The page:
November 11, 2013
Imitation is the sincerest form of flattery.
That was the opinion of Charles Caleb Colton, long-dead British cleric, writer and collector, who was well known for his eccentricities. I guess we can feel good… right?
His observation comes to mind as I see the headline over a story syndicated by the Associated Press, and bouncing around on-line, on Veterans Day. The headline: “Atheist ‘Megachurch’ Finds a Home in L.A.” The lead: “It looked like a typical Sunday morning at any megachurch. The only thing missing was God…”
Only in America: in a companion story – posted on website AlterNet – they aren’t hiding their source of creative genius: “Atheists and non-believers are taking cues from Bible readers: convening large gatherings filled with music, inspiration and reflection… On Sunday, hundreds of people (400) attended such an assembly in Los Angeles. Similar assemblies have been held around the country, including San Diego, Nashville and New York…”
The Gallup Research Organization regularly asks Americans if they attended church last weekend; the answer – in multiple surveys – hovers around 40% (118 million). But, Americans tend to overstate their performance sometimes; more rigorous sampling suggests that 20% (60 million) may be more accurate. And, according to the Hartford Institute for Religion Research, a church is not a megachurch until it has a sustained weekly average attendance of 2000 adults in its weekend services.
So, the national press spots 400 people together – once – on a Sunday morning under the banner of atheism, and they grant them “megachurch” status (I guess the atheists have a handicap of 1600 on the Sunday morning golf god course). A few thousand atheists is newsworthy; tens of millions of Christians is not.
What are those godless people doing when they get together? One of the founders of the atheist church movement, British comedian Sanderson Jones, says, “If you think about church, there’s very little that’s bad. It’s singing awesome songs, hearing interesting talks, thinking about improving yourself and helping other people – and doing that in a community with wonderful relationships. What part of that is not to like?”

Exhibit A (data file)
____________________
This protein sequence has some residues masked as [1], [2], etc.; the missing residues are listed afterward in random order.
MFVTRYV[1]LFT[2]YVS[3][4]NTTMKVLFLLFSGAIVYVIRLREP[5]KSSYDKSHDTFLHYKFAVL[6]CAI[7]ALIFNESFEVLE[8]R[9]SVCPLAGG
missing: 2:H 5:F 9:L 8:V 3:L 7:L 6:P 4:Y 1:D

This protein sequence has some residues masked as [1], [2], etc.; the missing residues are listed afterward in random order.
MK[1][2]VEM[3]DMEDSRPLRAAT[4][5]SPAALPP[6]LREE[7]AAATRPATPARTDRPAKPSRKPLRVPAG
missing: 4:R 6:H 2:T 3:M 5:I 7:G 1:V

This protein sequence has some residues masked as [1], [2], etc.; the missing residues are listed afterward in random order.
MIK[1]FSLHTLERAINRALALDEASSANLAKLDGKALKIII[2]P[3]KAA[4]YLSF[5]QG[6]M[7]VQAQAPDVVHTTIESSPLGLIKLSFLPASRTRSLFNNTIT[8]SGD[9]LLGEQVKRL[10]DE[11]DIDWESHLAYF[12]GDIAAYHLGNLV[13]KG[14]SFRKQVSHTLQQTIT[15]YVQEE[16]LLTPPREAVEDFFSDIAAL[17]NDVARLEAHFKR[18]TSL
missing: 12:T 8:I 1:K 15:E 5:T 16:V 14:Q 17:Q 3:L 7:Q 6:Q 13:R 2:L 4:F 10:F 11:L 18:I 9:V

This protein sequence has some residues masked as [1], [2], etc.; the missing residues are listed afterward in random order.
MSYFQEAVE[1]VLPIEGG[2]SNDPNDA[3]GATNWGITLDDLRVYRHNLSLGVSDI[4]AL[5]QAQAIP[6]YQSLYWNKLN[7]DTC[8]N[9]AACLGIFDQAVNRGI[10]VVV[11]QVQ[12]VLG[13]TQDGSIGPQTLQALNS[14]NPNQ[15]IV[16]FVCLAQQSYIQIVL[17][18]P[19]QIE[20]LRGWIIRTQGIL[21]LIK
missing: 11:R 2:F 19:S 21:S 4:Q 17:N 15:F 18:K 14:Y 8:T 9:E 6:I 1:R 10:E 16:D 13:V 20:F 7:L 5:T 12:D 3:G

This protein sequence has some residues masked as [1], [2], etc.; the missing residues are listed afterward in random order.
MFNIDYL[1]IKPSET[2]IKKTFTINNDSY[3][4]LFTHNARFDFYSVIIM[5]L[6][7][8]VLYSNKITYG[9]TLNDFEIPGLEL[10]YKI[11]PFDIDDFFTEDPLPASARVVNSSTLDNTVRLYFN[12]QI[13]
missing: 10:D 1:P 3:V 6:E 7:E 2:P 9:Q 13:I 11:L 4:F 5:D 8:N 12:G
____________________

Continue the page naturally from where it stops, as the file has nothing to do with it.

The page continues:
Apparently, it’s the God part that’s not to like. Paul saw this day coming: “But mark this: There will be terrible times in the last days. People will be lovers of themselves, lovers of money, boastful, proud, abusive, disobedient to their parents, ungrateful, unholy, without love, unforgiving, slanderous, without self-control, brutal, not lovers of the good, treacherous, rash, conceited, lovers of pleasure rather than lovers of God – having a form of godliness but denying its power. Have nothing to do with such people.” (2 Timothy 3:1-5)
the “form of godliness” means the search for the effects of knowing God – the distinctives that mark the church, the Body of Christ – but the rejection of the power it takes to replicate it. The atheists can duplicate the activities that they observe in a church building, but if they reject the supernatural power of the indwelling Spirit of God in the people inside, they’ll be wasting their efforts…
While the atheists are trying to imitate the Christians, the Christians are living to imitate the Son: “Follow God’s example, therefore, as dearly loved children and walk in the way of love, just as Christ loved us and gave himself up for us…” (Romans 5:1-2)
Interesting: while growing numbers of younger Americans say they are abandoning “organized religion,” but maintaining their “spirituality,” I wonder: what’s going to happen now that the other side is regrouping as “organized non-religion?”
I’m sticking with the flawed church that’s following the scarred Savior; it’s still the best meeting on Sunday morning…